Facebook testing a dislike button?
For users who have been awaiting the arrival of a Facebook “Dislike” button, it seems Facebook is starting to test this feature with a randomly small selected amount of people.
Unlike the scam where it appears as a Facebook status in your News Feed, this dislike button is seen only by the user him/herself. You can dislike other’s posts, but the other person cannot see that you disliked it.
Don’t fall for the scam asking you to copy a code and paste it in your browser, if you want this feature you have to be randomly selected.
Many people have speculated that Facebook would not have a “Dislike” button anytime soon, if ever, reasoning that the opportunities for abuse are too great. In regards to that thought process, the overwhelming majority of people that use Facebook know everyone that they’re connected to. With that reality in mind, if the average user were to post something that their friends are going to “dislike“, typically it’s going to be a post about someone’s child being sick, a missing pet, failing a test, getting a speeding ticket, having a bad day at work, politics, or something else equally as mundane.
If a user has a “friend” that would be so unbelievably crass as to “dislike” a relationship status update, then rational thought would dictate that they probably aren’t really a friend anyway, even in the most loose sense of the word. It would just serve as good measure for weeding people out who aren’t truly a part of a user’s life to begin with. The absence of a “dislike” button does not stop anyone from making disparaging remarks, instead of clicking one graphical icon/button, they simply type something in as a comment. So which is worse, a tirade in the comments, or a simple thumb’s down icon with a number next to it?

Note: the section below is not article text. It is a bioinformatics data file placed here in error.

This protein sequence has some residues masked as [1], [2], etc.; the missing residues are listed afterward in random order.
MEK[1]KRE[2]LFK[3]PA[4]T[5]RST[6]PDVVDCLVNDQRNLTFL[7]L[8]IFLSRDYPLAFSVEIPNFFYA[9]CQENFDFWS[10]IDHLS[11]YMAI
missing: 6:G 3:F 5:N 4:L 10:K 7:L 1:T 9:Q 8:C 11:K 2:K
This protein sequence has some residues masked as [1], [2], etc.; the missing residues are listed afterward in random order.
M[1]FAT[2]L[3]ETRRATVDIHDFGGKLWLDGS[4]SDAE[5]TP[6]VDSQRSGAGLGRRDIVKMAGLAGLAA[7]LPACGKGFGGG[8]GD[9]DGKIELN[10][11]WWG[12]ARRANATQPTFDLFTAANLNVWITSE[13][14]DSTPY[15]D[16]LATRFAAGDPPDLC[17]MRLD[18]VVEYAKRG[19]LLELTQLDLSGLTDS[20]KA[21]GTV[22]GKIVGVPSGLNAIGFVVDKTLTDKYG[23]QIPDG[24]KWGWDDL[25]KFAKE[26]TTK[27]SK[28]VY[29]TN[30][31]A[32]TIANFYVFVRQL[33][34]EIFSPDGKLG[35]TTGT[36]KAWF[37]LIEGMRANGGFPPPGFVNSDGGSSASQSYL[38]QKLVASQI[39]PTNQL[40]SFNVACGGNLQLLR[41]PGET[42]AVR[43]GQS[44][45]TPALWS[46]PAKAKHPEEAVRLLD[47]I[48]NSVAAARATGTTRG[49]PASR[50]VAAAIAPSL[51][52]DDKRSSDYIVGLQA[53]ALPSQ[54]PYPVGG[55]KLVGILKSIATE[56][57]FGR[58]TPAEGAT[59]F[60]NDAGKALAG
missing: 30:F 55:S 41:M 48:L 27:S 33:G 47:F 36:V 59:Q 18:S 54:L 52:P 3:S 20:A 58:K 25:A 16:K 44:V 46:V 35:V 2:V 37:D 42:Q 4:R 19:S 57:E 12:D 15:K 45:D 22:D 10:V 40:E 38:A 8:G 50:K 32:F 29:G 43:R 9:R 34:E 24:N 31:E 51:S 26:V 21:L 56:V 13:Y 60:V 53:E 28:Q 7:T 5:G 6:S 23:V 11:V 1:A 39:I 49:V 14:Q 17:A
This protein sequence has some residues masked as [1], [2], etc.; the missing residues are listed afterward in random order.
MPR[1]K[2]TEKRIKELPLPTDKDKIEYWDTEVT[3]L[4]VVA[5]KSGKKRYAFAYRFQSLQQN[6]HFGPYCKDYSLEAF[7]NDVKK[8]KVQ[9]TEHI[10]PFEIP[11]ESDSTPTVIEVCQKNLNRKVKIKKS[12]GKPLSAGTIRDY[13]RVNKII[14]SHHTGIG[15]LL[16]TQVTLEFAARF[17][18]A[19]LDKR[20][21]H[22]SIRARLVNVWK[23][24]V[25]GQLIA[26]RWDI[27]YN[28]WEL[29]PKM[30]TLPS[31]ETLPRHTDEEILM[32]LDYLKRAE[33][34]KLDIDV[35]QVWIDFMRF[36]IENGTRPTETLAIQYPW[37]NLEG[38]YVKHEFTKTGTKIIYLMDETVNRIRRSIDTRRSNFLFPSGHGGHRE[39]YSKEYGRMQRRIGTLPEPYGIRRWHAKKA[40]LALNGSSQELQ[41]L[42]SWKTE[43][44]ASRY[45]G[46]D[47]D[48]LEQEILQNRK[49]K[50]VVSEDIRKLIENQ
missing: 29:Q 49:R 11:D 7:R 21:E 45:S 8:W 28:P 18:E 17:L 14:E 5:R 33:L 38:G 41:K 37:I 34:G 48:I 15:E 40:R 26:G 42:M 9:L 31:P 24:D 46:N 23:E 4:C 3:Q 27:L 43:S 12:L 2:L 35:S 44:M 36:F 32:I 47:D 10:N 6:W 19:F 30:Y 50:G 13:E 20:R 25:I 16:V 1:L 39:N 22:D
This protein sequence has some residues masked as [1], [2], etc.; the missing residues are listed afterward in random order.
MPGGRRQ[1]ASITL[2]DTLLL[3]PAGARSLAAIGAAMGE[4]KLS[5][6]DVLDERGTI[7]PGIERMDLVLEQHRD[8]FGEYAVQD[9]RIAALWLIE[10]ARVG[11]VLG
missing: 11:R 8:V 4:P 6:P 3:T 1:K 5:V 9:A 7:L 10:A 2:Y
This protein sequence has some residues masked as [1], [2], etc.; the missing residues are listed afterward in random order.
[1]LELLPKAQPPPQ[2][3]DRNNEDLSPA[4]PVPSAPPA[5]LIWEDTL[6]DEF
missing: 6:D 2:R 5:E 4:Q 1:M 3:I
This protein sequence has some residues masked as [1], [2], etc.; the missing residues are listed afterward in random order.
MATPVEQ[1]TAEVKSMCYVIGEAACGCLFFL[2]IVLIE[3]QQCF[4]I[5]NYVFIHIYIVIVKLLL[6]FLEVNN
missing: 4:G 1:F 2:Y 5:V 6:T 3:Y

The only users I see having anything against this would be companies, but even at that, I doubt that a large number of “dislikes” are going to carry any more or less weight than a lot of “likes” do. It’s a footnote or sidebar, at best, to the comments .
Could a “dislike” button be abused and/or misinterpreted? Sure, but no more or less than anything else can be online. When the overwhelming majority of Facebook’s customer base have been asking for a “dislike” button for equally as long as there has been a “like” button, one would think that Facebook would listen to the people using their service, but with history as the indicator, Facebook’s attention to customer and user-base satisfaction continues to fall woefully short. It’s a numbers and marketing game and we’re just all along for the ride, as the “necessary evil” to get click-throughs and data.